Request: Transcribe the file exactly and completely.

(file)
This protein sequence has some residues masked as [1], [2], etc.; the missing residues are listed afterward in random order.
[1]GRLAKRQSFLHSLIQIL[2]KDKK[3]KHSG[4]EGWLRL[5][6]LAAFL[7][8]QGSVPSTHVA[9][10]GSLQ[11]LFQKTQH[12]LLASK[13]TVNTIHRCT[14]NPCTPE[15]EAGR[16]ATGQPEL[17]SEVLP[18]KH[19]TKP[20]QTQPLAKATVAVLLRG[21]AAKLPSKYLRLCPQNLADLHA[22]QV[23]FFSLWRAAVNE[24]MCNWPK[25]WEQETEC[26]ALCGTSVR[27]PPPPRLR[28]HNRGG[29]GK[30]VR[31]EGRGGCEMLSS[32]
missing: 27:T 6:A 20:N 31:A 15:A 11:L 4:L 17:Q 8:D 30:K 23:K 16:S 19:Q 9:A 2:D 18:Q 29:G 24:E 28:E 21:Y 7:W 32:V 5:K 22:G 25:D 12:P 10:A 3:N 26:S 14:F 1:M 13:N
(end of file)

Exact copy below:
This protein sequence has some residues masked as [1], [2], etc.; the missing residues are listed afterward in random order.
[1]GRLAKRQSFLHSLIQIL[2]KDKK[3]KHSG[4]EGWLRL[5][6]LAAFL[7][8]QGSVPSTHVA[9][10]GSLQ[11]LFQKTQH[12]LLASK[13]TVNTIHRCT[14]NPCTPE[15]EAGR[16]ATGQPEL[17]SEVLP[18]KH[19]TKP[20]QTQPLAKATVAVLLRG[21]AAKLPSKYLRLCPQNLADLHA[22]QV[23]FFSLWRAAVNE[24]MCNWPK[25]WEQETEC[26]ALCGTSVR[27]PPPPRLR[28]HNRGG[29]GK[30]VR[31]EGRGGCEMLSS[32]
missing: 27:T 6:A 20:N 31:A 15:A 11:L 4:L 17:Q 8:D 30:K 23:K 16:S 19:Q 9:A 2:D 18:Q 29:G 24:E 28:E 21:Y 7:W 32:V 5:K 22:G 25:D 12:P 10:A 3:N 26:S 14:F 1:M 13:N